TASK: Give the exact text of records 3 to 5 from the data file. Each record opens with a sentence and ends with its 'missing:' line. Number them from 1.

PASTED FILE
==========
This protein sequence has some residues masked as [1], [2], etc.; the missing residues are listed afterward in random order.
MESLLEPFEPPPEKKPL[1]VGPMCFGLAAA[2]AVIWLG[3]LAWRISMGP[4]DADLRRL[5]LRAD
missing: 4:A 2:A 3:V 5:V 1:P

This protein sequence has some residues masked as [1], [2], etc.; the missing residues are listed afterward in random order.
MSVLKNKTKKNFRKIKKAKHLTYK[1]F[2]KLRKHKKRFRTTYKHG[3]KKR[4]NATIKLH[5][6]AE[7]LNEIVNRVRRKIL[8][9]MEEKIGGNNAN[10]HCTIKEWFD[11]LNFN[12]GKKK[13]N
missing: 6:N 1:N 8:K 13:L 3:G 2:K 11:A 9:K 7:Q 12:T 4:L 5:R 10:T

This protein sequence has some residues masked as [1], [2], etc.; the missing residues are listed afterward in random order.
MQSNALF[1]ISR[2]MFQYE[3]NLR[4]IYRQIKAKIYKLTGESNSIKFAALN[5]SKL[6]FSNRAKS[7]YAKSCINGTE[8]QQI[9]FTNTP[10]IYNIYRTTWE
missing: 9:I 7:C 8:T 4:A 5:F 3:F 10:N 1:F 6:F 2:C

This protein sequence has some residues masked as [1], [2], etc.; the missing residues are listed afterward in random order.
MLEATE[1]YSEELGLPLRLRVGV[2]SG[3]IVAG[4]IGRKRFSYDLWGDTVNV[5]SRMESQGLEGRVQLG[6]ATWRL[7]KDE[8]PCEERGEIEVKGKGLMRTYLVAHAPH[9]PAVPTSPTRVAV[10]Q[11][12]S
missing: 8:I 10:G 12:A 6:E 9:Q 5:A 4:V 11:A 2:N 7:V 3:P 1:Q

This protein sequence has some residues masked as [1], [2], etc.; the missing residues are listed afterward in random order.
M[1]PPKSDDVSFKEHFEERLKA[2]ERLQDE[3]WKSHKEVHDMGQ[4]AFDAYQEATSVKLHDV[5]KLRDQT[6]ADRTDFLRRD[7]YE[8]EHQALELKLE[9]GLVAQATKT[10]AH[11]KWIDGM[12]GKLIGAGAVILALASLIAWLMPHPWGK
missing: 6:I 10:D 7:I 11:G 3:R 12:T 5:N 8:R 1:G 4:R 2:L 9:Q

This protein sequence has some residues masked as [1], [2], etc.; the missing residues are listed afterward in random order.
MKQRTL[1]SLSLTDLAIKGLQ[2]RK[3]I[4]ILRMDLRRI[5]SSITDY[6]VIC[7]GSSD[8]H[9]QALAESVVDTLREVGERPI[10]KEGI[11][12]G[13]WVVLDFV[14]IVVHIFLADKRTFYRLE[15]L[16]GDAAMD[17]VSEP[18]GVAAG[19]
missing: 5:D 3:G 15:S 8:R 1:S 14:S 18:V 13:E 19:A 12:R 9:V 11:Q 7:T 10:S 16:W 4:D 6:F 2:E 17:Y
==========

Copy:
This protein sequence has some residues masked as [1], [2], etc.; the missing residues are listed afterward in random order.
MQSNALF[1]ISR[2]MFQYE[3]NLR[4]IYRQIKAKIYKLTGESNSIKFAALN[5]SKL[6]FSNRAKS[7]YAKSCINGTE[8]QQI[9]FTNTP[10]IYNIYRTTWE
missing: 9:I 7:C 8:T 4:A 5:F 3:F 10:N 1:F 6:F 2:C

This protein sequence has some residues masked as [1], [2], etc.; the missing residues are listed afterward in random order.
MLEATE[1]YSEELGLPLRLRVGV[2]SG[3]IVAG[4]IGRKRFSYDLWGDTVNV[5]SRMESQGLEGRVQLG[6]ATWRL[7]KDE[8]PCEERGEIEVKGKGLMRTYLVAHAPH[9]PAVPTSPTRVAV[10]Q[11][12]S
missing: 8:I 10:G 12:A 6:E 9:Q 5:A 4:V 11:A 2:N 7:V 3:P 1:Q

This protein sequence has some residues masked as [1], [2], etc.; the missing residues are listed afterward in random order.
M[1]PPKSDDVSFKEHFEERLKA[2]ERLQDE[3]WKSHKEVHDMGQ[4]AFDAYQEATSVKLHDV[5]KLRDQT[6]ADRTDFLRRD[7]YE[8]EHQALELKLE[9]GLVAQATKT[10]AH[11]KWIDGM[12]GKLIGAGAVILALASLIAWLMPHPWGK
missing: 6:I 10:D 7:I 11:G 3:R 12:T 5:N 8:R 1:G 4:R 2:L 9:Q